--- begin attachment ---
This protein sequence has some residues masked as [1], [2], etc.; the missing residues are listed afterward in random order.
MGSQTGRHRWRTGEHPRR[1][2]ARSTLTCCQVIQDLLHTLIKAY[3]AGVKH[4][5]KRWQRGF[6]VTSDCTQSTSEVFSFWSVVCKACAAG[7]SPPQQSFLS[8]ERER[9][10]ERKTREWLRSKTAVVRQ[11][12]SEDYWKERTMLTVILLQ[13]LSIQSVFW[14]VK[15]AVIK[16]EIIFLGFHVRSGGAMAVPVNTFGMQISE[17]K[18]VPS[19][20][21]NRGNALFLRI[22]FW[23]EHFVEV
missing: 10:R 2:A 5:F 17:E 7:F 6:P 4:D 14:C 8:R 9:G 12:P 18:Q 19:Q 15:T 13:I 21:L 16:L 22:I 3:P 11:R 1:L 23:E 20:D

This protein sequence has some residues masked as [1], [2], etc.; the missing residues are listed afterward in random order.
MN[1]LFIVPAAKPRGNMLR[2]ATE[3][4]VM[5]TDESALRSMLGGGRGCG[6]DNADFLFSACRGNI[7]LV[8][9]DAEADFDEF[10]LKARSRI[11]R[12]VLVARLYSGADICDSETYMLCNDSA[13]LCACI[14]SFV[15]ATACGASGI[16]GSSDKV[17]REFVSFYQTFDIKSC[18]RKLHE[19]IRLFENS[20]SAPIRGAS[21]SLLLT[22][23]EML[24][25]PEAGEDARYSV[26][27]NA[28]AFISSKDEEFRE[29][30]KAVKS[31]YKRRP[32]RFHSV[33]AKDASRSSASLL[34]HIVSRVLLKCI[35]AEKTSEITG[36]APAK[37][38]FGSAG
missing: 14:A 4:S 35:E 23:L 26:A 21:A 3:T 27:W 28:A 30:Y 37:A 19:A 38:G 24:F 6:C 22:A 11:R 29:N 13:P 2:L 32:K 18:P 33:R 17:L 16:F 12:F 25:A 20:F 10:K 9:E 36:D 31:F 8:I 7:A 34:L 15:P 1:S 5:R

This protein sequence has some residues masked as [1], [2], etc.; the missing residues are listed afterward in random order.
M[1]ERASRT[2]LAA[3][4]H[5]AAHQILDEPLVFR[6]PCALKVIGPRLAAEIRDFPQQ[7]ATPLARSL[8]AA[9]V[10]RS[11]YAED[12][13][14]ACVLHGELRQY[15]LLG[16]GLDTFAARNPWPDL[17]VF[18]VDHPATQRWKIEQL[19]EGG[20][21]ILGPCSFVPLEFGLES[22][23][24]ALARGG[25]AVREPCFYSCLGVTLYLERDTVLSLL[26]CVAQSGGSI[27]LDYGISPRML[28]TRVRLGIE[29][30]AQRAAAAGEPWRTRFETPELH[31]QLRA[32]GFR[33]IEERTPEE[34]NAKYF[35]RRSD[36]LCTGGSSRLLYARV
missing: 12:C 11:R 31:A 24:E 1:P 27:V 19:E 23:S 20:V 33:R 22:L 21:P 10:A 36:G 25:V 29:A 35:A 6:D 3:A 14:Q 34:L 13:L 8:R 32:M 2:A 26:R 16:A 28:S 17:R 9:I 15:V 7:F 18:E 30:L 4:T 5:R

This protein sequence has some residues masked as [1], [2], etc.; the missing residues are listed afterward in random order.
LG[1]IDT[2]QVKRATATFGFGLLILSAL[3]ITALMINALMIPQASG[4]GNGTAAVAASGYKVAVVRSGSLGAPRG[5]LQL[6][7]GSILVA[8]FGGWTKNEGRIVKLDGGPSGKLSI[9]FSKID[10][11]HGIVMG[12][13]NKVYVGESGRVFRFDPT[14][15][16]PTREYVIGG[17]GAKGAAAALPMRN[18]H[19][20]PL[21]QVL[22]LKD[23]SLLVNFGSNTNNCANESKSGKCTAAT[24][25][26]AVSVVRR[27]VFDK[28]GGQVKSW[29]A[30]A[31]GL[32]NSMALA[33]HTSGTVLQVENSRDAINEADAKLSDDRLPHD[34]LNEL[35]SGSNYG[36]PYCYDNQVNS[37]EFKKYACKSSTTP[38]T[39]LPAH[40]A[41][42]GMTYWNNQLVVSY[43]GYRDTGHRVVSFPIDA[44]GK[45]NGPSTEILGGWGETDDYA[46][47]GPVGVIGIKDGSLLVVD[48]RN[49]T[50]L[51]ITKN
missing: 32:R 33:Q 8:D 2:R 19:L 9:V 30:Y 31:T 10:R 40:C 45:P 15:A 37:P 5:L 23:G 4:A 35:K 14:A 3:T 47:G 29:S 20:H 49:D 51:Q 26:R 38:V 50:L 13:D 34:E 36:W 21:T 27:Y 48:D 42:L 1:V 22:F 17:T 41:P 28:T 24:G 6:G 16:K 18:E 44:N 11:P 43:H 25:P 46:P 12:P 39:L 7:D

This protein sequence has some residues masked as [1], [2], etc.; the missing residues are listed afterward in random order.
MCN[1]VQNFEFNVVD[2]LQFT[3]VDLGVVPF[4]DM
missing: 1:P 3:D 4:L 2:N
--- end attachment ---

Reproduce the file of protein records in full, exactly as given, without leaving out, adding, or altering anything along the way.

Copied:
This protein sequence has some residues masked as [1], [2], etc.; the missing residues are listed afterward in random order.
MGSQTGRHRWRTGEHPRR[1][2]ARSTLTCCQVIQDLLHTLIKAY[3]AGVKH[4][5]KRWQRGF[6]VTSDCTQSTSEVFSFWSVVCKACAAG[7]SPPQQSFLS[8]ERER[9][10]ERKTREWLRSKTAVVRQ[11][12]SEDYWKERTMLTVILLQ[13]LSIQSVFW[14]VK[15]AVIK[16]EIIFLGFHVRSGGAMAVPVNTFGMQISE[17]K[18]VPS[19][20][21]NRGNALFLRI[22]FW[23]EHFVEV
missing: 10:R 2:A 5:F 17:E 7:F 6:P 4:D 14:C 8:R 9:G 12:P 18:Q 19:Q 15:T 13:I 21:L 16:L 22:I 3:P 11:R 1:L 23:E 20:D

This protein sequence has some residues masked as [1], [2], etc.; the missing residues are listed afterward in random order.
MN[1]LFIVPAAKPRGNMLR[2]ATE[3][4]VM[5]TDESALRSMLGGGRGCG[6]DNADFLFSACRGNI[7]LV[8][9]DAEADFDEF[10]LKARSRI[11]R[12]VLVARLYSGADICDSETYMLCNDSA[13]LCACI[14]SFV[15]ATACGASGI[16]GSSDKV[17]REFVSFYQTFDIKSC[18]RKLHE[19]IRLFENS[20]SAPIRGAS[21]SLLLT[22][23]EML[24][25]PEAGEDARYSV[26][27]NA[28]AFISSKDEEFRE[29][30]KAVKS[31]YKRRP[32]RFHSV[33]AKDASRSSASLL[34]HIVSRVLLKCI[35]AEKTSEITG[36]APAK[37][38]FGSAG
missing: 14:A 4:S 35:E 23:L 26:A 21:A 3:T 27:W 28:A 30:Y 37:A 19:A 38:G 24:F 6:C 22:A 11:R 29:N 13:P 2:L 32:K 18:P 33:R 17:L 16:F 12:F 25:A 20:F 10:K 9:E 36:D 31:F 8:I 7:A 34:L 15:P 1:S 5:R

This protein sequence has some residues masked as [1], [2], etc.; the missing residues are listed afterward in random order.
M[1]ERASRT[2]LAA[3][4]H[5]AAHQILDEPLVFR[6]PCALKVIGPRLAAEIRDFPQQ[7]ATPLARSL[8]AA[9]V[10]RS[11]YAED[12][13][14]ACVLHGELRQY[15]LLG[16]GLDTFAARNPWPDL[17]VF[18]VDHPATQRWKIEQL[19]EGG[20][21]ILGPCSFVPLEFGLES[22][23][24]ALARGG[25]AVREPCFYSCLGVTLYLERDTVLSLL[26]CVAQSGGSI[27]LDYGISPRML[28]TRVRLGIE[29][30]AQRAAAAGEPWRTRFETPELH[31]QLRA[32]GFR[33]IEERTPEE[34]NAKYF[35]RRSD[36]LCTGGSSRLLYARV
missing: 12:C 11:R 31:A 24:E 1:P 27:V 19:E 23:S 20:V 33:R 22:L 21:P 10:A 36:G 25:V 29:A 35:A 6:D 3:A 14:Q 34:L 13:L 8:R 32:M 2:A 26:R 16:A 28:S 17:R 9:I 15:V 7:F 18:E 30:L 4:T 5:R

This protein sequence has some residues masked as [1], [2], etc.; the missing residues are listed afterward in random order.
LG[1]IDT[2]QVKRATATFGFGLLILSAL[3]ITALMINALMIPQASG[4]GNGTAAVAASGYKVAVVRSGSLGAPRG[5]LQL[6][7]GSILVA[8]FGGWTKNEGRIVKLDGGPSGKLSI[9]FSKID[10][11]HGIVMG[12][13]NKVYVGESGRVFRFDPT[14][15][16]PTREYVIGG[17]GAKGAAAALPMRN[18]H[19][20]PL[21]QVL[22]LKD[23]SLLVNFGSNTNNCANESKSGKCTAAT[24][25][26]AVSVVRR[27]VFDK[28]GGQVKSW[29]A[30]A[31]GL[32]NSMALA[33]HTSGTVLQVENSRDAINEADAKLSDDRLPHD[34]LNEL[35]SGSNYG[36]PYCYDNQVNS[37]EFKKYACKSSTTP[38]T[39]LPAH[40]A[41][42]GMTYWNNQLVVSY[43]GYRDTGHRVVSFPIDA[44]GK[45]NGPSTEILGGWGETDDYA[46][47]GPVGVIGIKDGSLLVVD[48]RN[49]T[50]L[51]ITKN
missing: 32:R 33:Q 8:D 2:R 19:L 9:V 30:Y 31:T 10:R 40:C 45:P 15:A 37:P 5:L 23:G 4:A 35:K 14:A 3:T 47:G 29:S 20:H 49:D 51:Q 26:R 38:V 50:L 13:D 34:E 36:W 21:T 27:Y 48:D 42:L 1:V 22:F 17:T 41:P 28:T 24:G 6:G 16:K 18:E 44:N 11:P 43:H 25:P 46:P 12:P 39:L 7:D

This protein sequence has some residues masked as [1], [2], etc.; the missing residues are listed afterward in random order.
MCN[1]VQNFEFNVVD[2]LQFT[3]VDLGVVPF[4]DM
missing: 1:P 3:D 4:L 2:N